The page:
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University of Missouri Extension looks to broaden its offerings

By: Brian Flinchpaugh


The state university outreach program that has been best known for working on agriculture issues for more than a century is shifting its focus to something besides 4-H clubs and providing information on planting the right kind of petunias.

The University of Missouri Extension now is moving toward broadening its focus throughout the state. The Extension has an office in each of the state’s 114 counties. Those offices provide research and expertise – traditionally, in agriculture but also offering courses in health care, law enforcement and business development.

St. Charles County provides $100,000 in its annual budget to the county’s extension office for office space and other expenses.

Over the last two years, university officials have been gathering input and rethinking the Extension’s role throughout the state. To that end, Extension specialists came before the St. Charles County Council at its Feb. 26 meeting to talk about changes that are expected to be implemented in 2018.

“The goal is to better impact on the community and to target university resources to specific needs of the community,” said Jody Squires, regional director, urban region, for Extension in the St. Louis region.

“Just has your county governments have changed over time, Extension has changed over time,” said Steven Devlin, business development program director for the University of Missouri. He said Extension now needs to do things in a slightly different manner and look at different ways of delivering Extension programming and engaging with communities.

One of those new ways is creating a new community engagement or county engagement specialist position that may focus on education, health and health care and economic issues. Devlin said this will involve “taking one of our folks, pulling them back from their area of specialty and having them  talk to you, the stakeholders in the community, about what your needs are.”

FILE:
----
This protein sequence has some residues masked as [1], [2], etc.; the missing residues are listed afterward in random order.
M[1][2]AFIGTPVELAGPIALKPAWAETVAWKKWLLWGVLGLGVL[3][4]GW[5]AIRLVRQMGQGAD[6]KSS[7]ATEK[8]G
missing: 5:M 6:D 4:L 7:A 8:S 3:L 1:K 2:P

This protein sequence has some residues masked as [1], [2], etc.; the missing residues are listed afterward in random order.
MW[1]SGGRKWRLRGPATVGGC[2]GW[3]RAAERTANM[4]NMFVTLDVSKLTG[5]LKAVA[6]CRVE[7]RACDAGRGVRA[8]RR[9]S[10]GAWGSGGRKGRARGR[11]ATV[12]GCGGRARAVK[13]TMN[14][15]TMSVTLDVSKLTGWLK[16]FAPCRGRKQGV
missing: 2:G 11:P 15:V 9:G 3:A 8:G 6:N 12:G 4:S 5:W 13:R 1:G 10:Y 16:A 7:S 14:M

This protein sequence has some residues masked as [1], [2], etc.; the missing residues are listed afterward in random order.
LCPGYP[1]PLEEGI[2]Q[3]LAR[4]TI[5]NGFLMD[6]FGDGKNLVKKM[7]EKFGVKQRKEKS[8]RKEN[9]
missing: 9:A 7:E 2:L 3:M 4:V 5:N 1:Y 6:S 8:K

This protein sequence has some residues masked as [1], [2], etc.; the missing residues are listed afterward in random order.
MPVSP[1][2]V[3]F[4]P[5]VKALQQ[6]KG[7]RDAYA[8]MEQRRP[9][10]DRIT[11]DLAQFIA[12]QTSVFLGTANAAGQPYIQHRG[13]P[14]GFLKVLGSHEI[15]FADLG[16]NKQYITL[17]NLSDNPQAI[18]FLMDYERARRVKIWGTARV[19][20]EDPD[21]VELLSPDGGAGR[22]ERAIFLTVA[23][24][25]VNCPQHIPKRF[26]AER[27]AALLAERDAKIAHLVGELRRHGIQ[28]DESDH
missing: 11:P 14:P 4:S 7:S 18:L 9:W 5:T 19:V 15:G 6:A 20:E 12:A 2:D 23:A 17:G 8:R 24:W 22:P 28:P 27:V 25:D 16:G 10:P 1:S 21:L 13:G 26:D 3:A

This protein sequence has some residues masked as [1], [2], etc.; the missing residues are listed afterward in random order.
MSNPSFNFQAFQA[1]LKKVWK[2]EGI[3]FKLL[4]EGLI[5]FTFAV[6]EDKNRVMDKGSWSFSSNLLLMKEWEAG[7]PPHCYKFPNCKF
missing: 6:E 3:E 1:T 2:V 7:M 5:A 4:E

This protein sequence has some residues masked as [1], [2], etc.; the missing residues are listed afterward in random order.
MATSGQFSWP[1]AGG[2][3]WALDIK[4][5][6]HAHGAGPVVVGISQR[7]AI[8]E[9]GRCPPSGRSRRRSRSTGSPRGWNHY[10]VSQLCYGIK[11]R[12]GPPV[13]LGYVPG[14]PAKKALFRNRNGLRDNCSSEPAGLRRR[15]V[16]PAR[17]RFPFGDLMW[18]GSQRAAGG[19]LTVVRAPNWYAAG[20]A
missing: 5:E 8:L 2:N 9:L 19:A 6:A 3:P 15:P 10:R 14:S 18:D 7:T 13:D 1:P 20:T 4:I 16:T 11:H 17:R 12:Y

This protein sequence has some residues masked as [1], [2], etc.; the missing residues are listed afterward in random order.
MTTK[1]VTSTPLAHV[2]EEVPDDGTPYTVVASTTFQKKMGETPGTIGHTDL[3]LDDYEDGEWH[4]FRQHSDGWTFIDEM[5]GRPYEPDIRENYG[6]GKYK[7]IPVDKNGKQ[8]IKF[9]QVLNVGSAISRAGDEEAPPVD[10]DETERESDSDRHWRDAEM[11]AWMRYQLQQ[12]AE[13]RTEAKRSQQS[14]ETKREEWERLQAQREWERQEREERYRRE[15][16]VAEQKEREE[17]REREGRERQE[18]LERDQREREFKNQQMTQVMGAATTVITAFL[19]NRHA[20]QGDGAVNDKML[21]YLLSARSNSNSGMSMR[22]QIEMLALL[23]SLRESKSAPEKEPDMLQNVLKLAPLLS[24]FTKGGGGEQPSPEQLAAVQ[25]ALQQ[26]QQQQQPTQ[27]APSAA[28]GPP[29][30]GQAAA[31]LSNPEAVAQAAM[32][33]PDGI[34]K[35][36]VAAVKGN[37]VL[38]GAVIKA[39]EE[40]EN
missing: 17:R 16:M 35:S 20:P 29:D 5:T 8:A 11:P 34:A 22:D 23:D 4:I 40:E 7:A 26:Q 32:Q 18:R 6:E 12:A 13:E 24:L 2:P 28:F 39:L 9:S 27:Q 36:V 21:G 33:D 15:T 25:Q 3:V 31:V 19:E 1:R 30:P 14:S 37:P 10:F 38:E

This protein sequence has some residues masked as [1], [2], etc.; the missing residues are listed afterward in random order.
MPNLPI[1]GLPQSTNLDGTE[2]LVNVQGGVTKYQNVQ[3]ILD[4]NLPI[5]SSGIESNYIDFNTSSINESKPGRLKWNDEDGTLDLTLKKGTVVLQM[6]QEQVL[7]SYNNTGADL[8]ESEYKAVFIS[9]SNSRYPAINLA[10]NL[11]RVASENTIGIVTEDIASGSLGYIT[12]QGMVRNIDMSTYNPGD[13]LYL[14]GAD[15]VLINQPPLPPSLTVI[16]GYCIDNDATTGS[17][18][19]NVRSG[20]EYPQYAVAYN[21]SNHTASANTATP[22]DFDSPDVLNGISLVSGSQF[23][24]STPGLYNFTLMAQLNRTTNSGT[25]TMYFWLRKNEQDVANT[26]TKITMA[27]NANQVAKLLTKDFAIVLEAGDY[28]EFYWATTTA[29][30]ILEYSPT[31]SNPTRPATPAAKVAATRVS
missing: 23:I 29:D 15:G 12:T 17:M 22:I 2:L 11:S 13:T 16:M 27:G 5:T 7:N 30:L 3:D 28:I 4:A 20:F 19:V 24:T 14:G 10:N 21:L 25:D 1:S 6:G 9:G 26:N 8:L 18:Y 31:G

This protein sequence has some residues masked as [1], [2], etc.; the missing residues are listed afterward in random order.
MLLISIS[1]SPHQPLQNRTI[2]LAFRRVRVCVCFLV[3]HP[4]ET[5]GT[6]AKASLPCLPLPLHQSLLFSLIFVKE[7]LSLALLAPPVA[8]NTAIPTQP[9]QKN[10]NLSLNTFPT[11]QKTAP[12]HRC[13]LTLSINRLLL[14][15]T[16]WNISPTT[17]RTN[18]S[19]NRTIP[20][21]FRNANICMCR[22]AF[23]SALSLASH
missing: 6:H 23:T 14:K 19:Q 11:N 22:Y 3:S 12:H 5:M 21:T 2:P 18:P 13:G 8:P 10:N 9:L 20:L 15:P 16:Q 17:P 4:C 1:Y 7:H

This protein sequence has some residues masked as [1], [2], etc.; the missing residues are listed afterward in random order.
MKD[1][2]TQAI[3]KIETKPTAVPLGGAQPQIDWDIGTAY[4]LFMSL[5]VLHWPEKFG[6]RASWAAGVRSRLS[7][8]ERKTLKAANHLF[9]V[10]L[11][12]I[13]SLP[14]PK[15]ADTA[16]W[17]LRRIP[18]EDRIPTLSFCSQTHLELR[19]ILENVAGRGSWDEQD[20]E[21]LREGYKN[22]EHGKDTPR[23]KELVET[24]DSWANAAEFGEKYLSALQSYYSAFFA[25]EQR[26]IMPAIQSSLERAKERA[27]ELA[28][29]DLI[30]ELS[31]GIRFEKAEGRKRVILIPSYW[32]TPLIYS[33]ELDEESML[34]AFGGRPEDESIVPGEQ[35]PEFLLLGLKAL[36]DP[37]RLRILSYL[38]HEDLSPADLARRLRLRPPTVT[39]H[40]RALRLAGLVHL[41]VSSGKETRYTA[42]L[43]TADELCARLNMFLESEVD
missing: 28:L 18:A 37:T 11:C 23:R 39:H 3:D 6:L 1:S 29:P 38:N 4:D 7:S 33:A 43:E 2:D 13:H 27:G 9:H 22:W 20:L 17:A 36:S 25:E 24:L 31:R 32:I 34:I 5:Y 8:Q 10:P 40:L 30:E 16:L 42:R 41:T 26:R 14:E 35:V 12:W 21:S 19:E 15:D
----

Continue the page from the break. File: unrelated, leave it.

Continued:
“It’s a lot better for use as an institution to have a good understanding of what the needs are at the local level rather than us walking in and saying, ‘hey, I’ve got a hammer, do you have a nail I can hit,’” Devlin said.

Extension would much rather have an opportunity to interact with a county and look at the issues and opportunities the county is facing and then build the right coalitions and resources to address those issues, Devlin said.

“Traditional Extension has focused on primarily agriculture, 4-H, youth development and home economics and community development,” he said. “Extension could be much more this. We have many other partners across the state, other institutions as well as the University of Missouri that could bring other areas expertise that could help you [the county] in developing new programs, new educational curriculums to try to address the issues that you are facing today.”

That means Extension may try to tap into various areas of expertise not only on the Columbia campus but available at other Missouri campuses including the University of Missouri-St. Louis.

“Not to say, that we’re going to walk away from the old models as well,” Devlin said. “There are still a lot of folks that focus on farming in what we consider an urban county.

Squires said she doesn’t expect to see major changes in staff numbers at the county Extension office.  “No I think the changes are going to make [staff] more efficient and connect them better with the needs of the community,” she said. “And maybe give us the opportunity to say we’re doing this but should we be doing something else.”

Councilman John White [District 7], who serves as a member of the county’s citizen-member Extension Council, said, “I can vouch that they have served our county residents well.”

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